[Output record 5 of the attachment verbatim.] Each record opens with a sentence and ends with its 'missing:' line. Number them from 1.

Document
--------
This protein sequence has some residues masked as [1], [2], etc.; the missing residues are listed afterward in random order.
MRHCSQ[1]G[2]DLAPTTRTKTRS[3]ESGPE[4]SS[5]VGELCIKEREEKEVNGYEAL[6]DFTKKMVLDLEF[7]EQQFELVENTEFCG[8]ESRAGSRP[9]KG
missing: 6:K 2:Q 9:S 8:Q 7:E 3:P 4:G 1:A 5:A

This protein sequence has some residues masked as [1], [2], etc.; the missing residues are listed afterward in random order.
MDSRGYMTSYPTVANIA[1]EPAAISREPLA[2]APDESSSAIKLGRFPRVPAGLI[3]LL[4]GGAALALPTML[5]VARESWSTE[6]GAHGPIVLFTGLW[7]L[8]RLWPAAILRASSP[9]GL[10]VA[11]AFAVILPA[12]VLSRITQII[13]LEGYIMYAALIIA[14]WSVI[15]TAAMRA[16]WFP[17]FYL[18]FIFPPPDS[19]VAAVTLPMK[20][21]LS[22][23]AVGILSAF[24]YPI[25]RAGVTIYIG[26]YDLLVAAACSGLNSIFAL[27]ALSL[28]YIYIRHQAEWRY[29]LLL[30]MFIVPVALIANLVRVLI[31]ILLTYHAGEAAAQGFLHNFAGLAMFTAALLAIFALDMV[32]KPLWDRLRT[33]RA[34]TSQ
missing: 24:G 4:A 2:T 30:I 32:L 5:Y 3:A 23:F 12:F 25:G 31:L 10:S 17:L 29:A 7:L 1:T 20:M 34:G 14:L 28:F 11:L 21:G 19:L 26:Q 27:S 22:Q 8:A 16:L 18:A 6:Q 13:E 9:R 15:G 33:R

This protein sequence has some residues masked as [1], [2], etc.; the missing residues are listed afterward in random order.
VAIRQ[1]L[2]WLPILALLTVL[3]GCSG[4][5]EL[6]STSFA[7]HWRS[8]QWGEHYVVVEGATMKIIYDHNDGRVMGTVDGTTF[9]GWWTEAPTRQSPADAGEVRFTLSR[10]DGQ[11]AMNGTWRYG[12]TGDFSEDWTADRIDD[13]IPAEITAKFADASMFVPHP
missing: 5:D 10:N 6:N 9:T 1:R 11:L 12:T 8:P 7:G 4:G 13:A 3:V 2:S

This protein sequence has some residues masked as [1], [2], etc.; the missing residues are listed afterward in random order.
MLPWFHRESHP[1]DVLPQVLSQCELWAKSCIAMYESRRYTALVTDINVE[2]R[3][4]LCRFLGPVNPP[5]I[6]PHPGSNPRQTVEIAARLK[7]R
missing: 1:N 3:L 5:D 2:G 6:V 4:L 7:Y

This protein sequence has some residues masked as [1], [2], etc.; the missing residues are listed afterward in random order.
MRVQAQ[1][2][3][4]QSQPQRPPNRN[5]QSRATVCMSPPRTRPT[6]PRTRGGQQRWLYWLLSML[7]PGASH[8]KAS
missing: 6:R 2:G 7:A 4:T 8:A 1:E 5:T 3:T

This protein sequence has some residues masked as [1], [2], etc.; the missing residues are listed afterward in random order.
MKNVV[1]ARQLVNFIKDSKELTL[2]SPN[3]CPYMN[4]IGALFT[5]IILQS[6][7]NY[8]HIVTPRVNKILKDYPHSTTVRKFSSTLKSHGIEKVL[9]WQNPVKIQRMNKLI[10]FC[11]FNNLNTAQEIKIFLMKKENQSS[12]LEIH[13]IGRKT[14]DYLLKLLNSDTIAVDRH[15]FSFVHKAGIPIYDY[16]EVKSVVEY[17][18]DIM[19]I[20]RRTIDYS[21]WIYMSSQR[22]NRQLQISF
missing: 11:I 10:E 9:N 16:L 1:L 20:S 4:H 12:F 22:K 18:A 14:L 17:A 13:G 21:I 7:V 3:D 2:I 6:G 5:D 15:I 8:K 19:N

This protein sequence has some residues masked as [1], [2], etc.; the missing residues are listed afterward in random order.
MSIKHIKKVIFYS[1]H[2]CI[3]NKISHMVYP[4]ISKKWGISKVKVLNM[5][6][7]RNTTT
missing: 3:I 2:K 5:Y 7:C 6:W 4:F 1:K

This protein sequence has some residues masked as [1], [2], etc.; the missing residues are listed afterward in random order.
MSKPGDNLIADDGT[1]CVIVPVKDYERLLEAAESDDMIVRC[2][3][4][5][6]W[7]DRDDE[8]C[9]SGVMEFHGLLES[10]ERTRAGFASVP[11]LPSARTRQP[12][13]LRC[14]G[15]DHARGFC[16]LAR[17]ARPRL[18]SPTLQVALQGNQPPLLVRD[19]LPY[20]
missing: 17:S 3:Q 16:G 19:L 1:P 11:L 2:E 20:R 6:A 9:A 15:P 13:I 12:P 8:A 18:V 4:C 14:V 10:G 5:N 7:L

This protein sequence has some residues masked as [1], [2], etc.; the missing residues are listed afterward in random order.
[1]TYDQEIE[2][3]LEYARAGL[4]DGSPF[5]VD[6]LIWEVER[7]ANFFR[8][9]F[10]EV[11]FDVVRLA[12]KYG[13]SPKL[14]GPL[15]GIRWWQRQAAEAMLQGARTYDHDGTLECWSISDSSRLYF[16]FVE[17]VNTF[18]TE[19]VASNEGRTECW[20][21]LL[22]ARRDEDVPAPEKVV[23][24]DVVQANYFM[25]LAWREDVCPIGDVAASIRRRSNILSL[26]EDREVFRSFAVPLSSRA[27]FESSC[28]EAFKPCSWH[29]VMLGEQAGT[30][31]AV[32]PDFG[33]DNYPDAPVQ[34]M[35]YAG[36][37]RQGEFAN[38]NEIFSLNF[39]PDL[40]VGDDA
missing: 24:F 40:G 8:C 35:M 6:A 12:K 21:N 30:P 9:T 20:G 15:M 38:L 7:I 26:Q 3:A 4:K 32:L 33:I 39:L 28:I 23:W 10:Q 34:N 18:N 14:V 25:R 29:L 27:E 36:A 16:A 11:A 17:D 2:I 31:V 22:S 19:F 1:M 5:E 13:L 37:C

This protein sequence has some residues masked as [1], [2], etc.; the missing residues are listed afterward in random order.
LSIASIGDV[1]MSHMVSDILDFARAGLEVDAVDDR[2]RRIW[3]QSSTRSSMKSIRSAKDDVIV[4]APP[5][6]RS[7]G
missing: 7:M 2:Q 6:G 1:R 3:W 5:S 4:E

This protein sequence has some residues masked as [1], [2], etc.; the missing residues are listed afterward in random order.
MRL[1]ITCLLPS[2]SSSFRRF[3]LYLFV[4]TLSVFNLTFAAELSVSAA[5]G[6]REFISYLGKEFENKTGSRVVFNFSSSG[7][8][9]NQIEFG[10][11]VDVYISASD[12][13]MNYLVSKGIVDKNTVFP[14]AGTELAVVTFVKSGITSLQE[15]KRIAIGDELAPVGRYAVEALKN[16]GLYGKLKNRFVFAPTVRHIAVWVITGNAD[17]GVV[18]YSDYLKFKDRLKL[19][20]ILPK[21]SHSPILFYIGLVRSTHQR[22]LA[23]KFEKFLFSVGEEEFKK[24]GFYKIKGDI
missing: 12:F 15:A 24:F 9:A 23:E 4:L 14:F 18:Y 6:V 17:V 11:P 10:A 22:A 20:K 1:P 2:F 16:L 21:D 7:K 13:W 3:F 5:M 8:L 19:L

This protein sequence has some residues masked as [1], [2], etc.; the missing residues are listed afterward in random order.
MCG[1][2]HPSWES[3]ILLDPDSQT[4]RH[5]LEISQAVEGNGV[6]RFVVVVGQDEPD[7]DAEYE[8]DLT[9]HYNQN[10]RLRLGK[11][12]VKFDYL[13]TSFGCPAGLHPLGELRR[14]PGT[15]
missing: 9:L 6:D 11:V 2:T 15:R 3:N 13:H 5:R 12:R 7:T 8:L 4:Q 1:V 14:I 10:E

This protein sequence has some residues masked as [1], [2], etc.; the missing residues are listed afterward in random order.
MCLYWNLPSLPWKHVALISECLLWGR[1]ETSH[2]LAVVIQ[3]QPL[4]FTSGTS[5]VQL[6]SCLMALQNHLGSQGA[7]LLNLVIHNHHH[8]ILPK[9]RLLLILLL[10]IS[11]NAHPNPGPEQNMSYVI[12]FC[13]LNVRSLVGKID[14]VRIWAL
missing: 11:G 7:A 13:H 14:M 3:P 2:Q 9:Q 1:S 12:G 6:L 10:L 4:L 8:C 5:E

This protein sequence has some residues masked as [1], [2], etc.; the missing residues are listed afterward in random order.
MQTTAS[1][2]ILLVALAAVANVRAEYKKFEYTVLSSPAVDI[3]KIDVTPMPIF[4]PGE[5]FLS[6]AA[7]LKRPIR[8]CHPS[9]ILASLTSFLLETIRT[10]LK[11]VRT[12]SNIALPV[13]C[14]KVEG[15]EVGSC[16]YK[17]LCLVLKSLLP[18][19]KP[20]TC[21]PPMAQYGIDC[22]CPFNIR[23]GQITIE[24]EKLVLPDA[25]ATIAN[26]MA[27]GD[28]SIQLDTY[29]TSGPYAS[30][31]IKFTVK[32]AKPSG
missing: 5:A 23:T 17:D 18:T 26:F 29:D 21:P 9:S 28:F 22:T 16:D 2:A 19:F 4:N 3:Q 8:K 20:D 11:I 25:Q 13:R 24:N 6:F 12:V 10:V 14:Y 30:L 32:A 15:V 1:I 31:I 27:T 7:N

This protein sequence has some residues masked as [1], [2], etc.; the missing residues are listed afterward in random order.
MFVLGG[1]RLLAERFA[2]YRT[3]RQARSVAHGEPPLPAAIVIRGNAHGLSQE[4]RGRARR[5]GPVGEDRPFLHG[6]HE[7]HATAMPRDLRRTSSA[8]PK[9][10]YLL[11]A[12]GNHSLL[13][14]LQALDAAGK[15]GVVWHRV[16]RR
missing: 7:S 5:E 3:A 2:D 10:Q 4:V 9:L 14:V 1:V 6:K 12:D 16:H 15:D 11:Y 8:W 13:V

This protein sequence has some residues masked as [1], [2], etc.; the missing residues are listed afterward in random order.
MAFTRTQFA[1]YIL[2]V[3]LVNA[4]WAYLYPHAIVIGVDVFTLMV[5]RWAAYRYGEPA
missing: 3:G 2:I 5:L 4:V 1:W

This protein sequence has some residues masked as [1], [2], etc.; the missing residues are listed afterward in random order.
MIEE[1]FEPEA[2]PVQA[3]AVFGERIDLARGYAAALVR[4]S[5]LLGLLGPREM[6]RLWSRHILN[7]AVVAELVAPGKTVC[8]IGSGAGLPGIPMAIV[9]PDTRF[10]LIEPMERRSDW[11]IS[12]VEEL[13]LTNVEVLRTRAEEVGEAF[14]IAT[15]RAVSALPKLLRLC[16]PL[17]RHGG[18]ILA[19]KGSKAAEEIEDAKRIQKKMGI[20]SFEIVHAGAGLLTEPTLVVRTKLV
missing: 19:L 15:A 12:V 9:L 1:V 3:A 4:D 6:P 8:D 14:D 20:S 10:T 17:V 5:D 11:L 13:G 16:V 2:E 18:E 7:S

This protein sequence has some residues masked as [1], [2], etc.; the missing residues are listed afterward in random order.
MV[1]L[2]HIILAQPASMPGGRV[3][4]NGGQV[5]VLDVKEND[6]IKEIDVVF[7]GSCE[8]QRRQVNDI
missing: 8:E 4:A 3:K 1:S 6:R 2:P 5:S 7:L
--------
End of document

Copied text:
This protein sequence has some residues masked as [1], [2], etc.; the missing residues are listed afterward in random order.
MRVQAQ[1][2][3][4]QSQPQRPPNRN[5]QSRATVCMSPPRTRPT[6]PRTRGGQQRWLYWLLSML[7]PGASH[8]KAS
missing: 6:R 2:G 7:A 4:T 8:A 1:E 5:T 3:T